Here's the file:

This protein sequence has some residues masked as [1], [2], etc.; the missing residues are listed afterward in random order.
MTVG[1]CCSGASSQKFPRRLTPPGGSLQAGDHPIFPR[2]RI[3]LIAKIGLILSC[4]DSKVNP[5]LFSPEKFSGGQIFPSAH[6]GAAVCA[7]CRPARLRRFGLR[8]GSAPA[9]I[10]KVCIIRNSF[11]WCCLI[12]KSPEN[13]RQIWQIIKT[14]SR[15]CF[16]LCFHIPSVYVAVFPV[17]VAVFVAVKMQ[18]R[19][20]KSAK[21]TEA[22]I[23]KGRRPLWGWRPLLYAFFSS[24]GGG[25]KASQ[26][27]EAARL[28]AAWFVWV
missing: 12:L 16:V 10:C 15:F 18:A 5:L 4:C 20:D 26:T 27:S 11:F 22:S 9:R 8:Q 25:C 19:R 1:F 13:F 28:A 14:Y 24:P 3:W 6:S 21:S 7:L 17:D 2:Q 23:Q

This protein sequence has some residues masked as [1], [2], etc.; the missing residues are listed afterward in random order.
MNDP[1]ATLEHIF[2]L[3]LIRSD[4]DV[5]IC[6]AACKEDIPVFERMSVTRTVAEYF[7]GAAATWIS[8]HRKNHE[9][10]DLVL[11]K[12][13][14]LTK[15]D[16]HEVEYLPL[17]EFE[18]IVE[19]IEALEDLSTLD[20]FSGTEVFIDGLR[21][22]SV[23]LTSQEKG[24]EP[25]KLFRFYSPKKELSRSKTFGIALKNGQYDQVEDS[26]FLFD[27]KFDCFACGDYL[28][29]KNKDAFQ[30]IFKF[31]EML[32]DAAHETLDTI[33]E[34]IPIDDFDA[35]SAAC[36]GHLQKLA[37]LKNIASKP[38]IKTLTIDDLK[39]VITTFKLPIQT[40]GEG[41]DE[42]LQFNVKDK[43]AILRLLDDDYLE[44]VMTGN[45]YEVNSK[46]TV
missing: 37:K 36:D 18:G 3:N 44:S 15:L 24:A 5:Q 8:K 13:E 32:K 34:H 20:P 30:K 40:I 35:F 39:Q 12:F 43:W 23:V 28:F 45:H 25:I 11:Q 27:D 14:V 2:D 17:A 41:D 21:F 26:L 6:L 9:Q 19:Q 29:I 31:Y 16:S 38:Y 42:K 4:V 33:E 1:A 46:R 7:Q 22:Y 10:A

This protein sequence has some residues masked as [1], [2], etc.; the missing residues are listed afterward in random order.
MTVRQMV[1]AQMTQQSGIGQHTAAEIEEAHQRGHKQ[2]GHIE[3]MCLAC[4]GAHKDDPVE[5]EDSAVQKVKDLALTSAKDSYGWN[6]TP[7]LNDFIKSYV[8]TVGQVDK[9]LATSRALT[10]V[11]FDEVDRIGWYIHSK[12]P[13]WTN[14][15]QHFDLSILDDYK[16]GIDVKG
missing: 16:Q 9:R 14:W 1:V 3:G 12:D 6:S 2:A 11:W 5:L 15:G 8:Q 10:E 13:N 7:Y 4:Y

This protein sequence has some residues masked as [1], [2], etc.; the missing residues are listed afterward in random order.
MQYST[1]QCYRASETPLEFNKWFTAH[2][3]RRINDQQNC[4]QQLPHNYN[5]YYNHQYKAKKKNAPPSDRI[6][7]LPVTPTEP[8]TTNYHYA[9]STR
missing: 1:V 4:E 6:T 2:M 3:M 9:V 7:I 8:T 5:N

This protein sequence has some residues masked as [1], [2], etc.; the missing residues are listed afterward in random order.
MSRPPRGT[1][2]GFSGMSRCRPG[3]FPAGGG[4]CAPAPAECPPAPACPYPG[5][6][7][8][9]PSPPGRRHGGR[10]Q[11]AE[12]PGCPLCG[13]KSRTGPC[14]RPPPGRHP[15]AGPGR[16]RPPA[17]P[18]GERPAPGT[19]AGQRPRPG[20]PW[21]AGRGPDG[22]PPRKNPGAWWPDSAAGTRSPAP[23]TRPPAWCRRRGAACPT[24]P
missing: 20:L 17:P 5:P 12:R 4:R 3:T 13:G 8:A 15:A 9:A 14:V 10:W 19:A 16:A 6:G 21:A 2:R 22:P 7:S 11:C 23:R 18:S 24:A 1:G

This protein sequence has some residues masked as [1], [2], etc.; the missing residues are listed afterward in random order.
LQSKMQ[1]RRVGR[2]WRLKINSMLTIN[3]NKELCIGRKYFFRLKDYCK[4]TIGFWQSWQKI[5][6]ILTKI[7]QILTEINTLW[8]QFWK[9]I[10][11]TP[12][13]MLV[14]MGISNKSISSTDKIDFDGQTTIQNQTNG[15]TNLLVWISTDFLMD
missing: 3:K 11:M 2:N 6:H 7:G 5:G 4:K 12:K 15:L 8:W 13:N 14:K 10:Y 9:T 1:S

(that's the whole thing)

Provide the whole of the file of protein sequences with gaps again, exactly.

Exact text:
This protein sequence has some residues masked as [1], [2], etc.; the missing residues are listed afterward in random order.
MTVG[1]CCSGASSQKFPRRLTPPGGSLQAGDHPIFPR[2]RI[3]LIAKIGLILSC[4]DSKVNP[5]LFSPEKFSGGQIFPSAH[6]GAAVCA[7]CRPARLRRFGLR[8]GSAPA[9]I[10]KVCIIRNSF[11]WCCLI[12]KSPEN[13]RQIWQIIKT[14]SR[15]CF[16]LCFHIPSVYVAVFPV[17]VAVFVAVKMQ[18]R[19][20]KSAK[21]TEA[22]I[23]KGRRPLWGWRPLLYAFFSS[24]GGG[25]KASQ[26][27]EAARL[28]AAWFVWV
missing: 12:L 16:V 10:C 15:F 18:A 5:L 4:C 20:D 26:T 27:S 11:F 22:S 9:R 8:Q 25:C 19:R 1:F 13:F 28:A 14:Y 24:P 3:W 6:S 21:S 7:L 17:D 2:Q 23:Q

This protein sequence has some residues masked as [1], [2], etc.; the missing residues are listed afterward in random order.
MNDP[1]ATLEHIF[2]L[3]LIRSD[4]DV[5]IC[6]AACKEDIPVFERMSVTRTVAEYF[7]GAAATWIS[8]HRKNHE[9][10]DLVL[11]K[12][13][14]LTK[15]D[16]HEVEYLPL[17]EFE[18]IVE[19]IEALEDLSTLD[20]FSGTEVFIDGLR[21][22]SV[23]LTSQEKG[24]EP[25]KLFRFYSPKKELSRSKTFGIALKNGQYDQVEDS[26]FLFD[27]KFDCFACGDYL[28][29]KNKDAFQ[30]IFKF[31]EML[32]DAAHETLDTI[33]E[34]IPIDDFDA[35]SAAC[36]GHLQKLA[37]LKNIASKP[38]IKTLTIDDLK[39]VITTFKLPIQT[40]GEG[41]DE[42]LQFNVKDK[43]AILRLLDDDYLE[44]VMTGN[45]YEVNSK[46]TV
missing: 37:K 36:D 18:G 3:N 44:S 15:L 24:A 5:Q 8:K 13:E 32:K 34:H 20:P 30:K 40:I 35:F 39:Q 12:F 43:W 23:V 28:F 45:H 25:I 11:Q 27:D 14:V 2:D 17:A 41:D 21:F 26:L 6:L 9:Q 19:Q 29:I 31:Y 16:S 38:Y 42:K 4:V 33:E 1:A 46:R 7:Q 22:Y 10:A

This protein sequence has some residues masked as [1], [2], etc.; the missing residues are listed afterward in random order.
MTVRQMV[1]AQMTQQSGIGQHTAAEIEEAHQRGHKQ[2]GHIE[3]MCLAC[4]GAHKDDPVE[5]EDSAVQKVKDLALTSAKDSYGWN[6]TP[7]LNDFIKSYV[8]TVGQVDK[9]LATSRALT[10]V[11]FDEVDRIGWYIHSK[12]P[13]WTN[14][15]QHFDLSILDDYK[16]GIDVKG
missing: 16:Q 9:R 14:W 1:V 3:G 12:D 6:S 2:A 11:W 5:L 15:G 8:Q 10:E 13:N 7:Y 4:Y

This protein sequence has some residues masked as [1], [2], etc.; the missing residues are listed afterward in random order.
MQYST[1]QCYRASETPLEFNKWFTAH[2][3]RRINDQQNC[4]QQLPHNYN[5]YYNHQYKAKKKNAPPSDRI[6][7]LPVTPTEP[8]TTNYHYA[9]STR
missing: 1:V 4:E 6:T 2:M 3:M 9:V 7:I 8:T 5:N

This protein sequence has some residues masked as [1], [2], etc.; the missing residues are listed afterward in random order.
MSRPPRGT[1][2]GFSGMSRCRPG[3]FPAGGG[4]CAPAPAECPPAPACPYPG[5][6][7][8][9]PSPPGRRHGGR[10]Q[11]AE[12]PGCPLCG[13]KSRTGPC[14]RPPPGRHP[15]AGPGR[16]RPPA[17]P[18]GERPAPGT[19]AGQRPRPG[20]PW[21]AGRGPDG[22]PPRKNPGAWWPDSAAGTRSPAP[23]TRPPAWCRRRGAACPT[24]P
missing: 20:L 17:P 5:P 12:R 4:R 3:T 13:G 8:A 15:A 9:A 14:V 10:W 19:A 16:A 6:G 21:A 2:R 22:P 7:S 11:C 23:R 18:S 24:A 1:G

This protein sequence has some residues masked as [1], [2], etc.; the missing residues are listed afterward in random order.
LQSKMQ[1]RRVGR[2]WRLKINSMLTIN[3]NKELCIGRKYFFRLKDYCK[4]TIGFWQSWQKI[5][6]ILTKI[7]QILTEINTLW[8]QFWK[9]I[10][11]TP[12][13]MLV[14]MGISNKSISSTDKIDFDGQTTIQNQTNG[15]TNLLVWISTDFLMD
missing: 3:K 11:M 2:N 6:H 7:G 5:G 4:K 12:K 15:L 8:W 13:N 14:K 10:Y 9:T 1:S